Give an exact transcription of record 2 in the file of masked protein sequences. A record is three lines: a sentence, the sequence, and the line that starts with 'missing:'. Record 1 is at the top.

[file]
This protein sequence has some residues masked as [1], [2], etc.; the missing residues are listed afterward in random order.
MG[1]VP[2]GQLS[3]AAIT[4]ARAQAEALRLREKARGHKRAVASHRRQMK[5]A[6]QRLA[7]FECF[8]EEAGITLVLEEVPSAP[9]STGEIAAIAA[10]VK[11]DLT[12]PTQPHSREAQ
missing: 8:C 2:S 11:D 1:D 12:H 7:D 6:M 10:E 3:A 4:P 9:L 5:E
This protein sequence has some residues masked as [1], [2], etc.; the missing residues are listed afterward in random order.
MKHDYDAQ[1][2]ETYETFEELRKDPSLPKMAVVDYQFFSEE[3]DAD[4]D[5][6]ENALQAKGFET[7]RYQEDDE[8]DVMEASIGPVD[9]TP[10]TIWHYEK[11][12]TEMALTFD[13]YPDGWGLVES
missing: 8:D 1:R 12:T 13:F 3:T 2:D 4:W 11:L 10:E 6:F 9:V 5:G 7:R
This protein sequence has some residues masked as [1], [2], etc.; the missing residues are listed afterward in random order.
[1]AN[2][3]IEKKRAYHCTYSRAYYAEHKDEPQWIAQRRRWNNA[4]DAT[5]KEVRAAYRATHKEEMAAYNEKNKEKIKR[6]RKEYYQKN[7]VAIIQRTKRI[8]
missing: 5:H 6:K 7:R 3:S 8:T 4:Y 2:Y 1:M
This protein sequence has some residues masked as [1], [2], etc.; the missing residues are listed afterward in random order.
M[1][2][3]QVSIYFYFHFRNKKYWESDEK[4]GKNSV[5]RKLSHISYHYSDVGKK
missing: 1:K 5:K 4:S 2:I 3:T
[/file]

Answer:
This protein sequence has some residues masked as [1], [2], etc.; the missing residues are listed afterward in random order.
MKHDYDAQ[1][2]ETYETFEELRKDPSLPKMAVVDYQFFSEE[3]DAD[4]D[5][6]ENALQAKGFET[7]RYQEDDE[8]DVMEASIGPVD[9]TP[10]TIWHYEK[11][12]TEMALTFD[13]YPDGWGLVES
missing: 8:D 1:R 12:T 13:F 3:T 2:D 4:W 11:L 10:E 6:F 9:V 5:G 7:R